Doctor of Philosophy (PhD)


Computer Science

Document Type



Software changes are performed frequently to allow cutting edge features to be delivered to users in a timely manner and to assuage the ever increasing security vulnerabilities found in software. These changes, while necessary, can leave users dissatisfied with software that they use. Security patches can slow down computer performance, and extensive user interface changes can leave users dissatisfied. This research presents a methodology for identifying which software changes have high potential to cause user dissatisfaction. As a part of the methodology, we use natural language processing to analyze the software or system requirements business rule text to determine which changes, if they are implemented, will likely most prominently affect users. We identify these changes by analyzing the change text for keywords that indicate the change has potential to affect the user interface or user experience (UI/UX). We analyze both the proposed changes document and the original or current requirements document, called the baseline. We define a connectedness metric that is based on changes and related requirements and is used to quantify where a change is likely to impact the current state of the software system. We further define transitive relationships which are derived from the change to baseline mappings, baseline to baseline mappings, and change to change mappings. These different types of relationships help detect multiple levels of dependencies among requirements and changes. We use these relationships to quantify the potential impact of the proposed change on UI/UX. We also investigate whether the impact of UI/UX changes differs from the impact of other changes. We use 17 datasets in our experiments. The methodology can aid requirements writers in consolidating disjointed requirements and can help link changes to requirements in the original or current requirements document. It can also help detect which software features are most likely to cause user dissatisfaction.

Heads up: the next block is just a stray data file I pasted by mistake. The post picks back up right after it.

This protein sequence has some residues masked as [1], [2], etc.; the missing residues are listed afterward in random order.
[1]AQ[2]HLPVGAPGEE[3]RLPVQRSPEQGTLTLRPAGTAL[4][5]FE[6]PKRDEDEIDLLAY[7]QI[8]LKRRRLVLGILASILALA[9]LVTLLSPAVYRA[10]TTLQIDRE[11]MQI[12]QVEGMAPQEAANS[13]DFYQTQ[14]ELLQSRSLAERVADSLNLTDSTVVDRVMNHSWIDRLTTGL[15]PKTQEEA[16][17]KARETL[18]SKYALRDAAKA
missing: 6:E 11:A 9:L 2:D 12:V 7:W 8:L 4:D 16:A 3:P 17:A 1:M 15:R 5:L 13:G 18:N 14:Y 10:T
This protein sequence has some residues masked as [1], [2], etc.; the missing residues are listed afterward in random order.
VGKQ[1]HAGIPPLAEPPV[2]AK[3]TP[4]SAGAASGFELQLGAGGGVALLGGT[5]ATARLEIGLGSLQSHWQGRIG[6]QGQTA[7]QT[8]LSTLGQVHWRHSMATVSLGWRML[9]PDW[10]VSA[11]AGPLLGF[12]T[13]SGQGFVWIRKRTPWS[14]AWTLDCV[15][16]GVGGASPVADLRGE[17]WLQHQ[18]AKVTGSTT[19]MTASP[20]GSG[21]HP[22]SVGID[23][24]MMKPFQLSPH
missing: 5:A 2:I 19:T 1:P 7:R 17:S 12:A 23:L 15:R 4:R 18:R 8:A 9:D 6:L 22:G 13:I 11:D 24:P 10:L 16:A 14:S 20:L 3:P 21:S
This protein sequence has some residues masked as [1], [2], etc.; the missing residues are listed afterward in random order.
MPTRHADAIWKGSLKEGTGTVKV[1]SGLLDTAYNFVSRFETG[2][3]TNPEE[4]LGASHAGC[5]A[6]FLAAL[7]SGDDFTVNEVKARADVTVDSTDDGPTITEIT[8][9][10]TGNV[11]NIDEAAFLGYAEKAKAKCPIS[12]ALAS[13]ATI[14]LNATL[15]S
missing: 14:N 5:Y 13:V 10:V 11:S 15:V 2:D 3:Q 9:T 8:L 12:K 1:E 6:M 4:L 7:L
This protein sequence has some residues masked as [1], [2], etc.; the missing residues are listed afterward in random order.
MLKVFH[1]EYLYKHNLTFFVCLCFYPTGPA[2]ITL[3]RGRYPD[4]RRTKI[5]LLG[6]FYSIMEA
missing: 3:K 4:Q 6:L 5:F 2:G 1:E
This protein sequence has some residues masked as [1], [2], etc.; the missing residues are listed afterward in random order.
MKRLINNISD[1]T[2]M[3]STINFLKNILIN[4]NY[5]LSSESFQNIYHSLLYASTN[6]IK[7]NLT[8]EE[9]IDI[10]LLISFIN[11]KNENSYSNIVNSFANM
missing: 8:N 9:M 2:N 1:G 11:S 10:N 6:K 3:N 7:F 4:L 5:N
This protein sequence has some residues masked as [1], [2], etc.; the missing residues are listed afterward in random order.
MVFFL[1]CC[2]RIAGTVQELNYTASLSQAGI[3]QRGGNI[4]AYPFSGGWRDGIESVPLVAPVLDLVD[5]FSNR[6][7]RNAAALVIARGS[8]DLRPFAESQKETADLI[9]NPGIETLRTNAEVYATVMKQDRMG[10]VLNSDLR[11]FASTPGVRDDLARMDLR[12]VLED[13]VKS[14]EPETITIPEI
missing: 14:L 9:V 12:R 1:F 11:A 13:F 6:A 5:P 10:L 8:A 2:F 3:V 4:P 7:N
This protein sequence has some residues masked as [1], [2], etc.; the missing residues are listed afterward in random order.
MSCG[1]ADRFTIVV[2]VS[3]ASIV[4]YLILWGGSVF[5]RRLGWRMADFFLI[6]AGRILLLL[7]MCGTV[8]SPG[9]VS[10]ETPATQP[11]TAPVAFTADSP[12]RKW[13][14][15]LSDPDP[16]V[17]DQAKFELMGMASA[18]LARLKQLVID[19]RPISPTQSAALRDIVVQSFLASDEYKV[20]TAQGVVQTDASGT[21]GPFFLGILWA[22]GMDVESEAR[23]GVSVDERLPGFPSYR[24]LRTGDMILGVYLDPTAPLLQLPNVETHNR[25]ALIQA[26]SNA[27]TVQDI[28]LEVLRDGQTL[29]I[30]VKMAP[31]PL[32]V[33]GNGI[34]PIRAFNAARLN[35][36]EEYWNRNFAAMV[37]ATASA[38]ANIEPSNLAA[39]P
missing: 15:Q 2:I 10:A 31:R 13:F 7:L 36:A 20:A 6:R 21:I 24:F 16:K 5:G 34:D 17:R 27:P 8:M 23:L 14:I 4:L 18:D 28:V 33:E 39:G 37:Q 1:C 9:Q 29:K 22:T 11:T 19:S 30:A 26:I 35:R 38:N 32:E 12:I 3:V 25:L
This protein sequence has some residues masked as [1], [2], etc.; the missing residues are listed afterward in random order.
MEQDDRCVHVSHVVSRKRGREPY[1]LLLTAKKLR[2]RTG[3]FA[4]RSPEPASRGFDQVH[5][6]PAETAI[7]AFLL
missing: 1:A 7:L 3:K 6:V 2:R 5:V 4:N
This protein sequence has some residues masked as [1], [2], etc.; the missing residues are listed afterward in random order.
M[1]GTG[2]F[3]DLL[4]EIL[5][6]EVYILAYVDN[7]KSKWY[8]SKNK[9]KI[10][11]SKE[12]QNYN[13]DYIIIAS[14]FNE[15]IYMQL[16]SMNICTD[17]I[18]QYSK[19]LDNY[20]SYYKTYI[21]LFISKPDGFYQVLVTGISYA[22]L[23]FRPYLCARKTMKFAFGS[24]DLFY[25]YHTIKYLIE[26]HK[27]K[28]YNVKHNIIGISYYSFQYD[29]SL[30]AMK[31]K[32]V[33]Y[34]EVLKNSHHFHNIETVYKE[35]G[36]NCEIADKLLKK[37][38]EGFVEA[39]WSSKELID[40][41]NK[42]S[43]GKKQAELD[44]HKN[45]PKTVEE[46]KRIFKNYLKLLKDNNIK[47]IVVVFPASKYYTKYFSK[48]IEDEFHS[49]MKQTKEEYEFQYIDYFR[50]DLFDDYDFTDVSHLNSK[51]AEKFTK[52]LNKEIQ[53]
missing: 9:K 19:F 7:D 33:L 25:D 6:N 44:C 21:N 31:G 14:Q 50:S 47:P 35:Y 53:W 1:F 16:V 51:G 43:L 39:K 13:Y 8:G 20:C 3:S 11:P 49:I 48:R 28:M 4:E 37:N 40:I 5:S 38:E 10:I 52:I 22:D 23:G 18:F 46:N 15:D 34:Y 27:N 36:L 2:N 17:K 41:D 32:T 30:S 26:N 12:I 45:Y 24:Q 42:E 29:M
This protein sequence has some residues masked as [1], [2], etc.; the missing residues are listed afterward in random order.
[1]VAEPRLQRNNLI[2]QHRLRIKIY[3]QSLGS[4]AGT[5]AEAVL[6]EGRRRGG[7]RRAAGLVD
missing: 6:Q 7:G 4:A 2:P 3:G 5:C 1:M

Committee Chair

Carver, Doris L.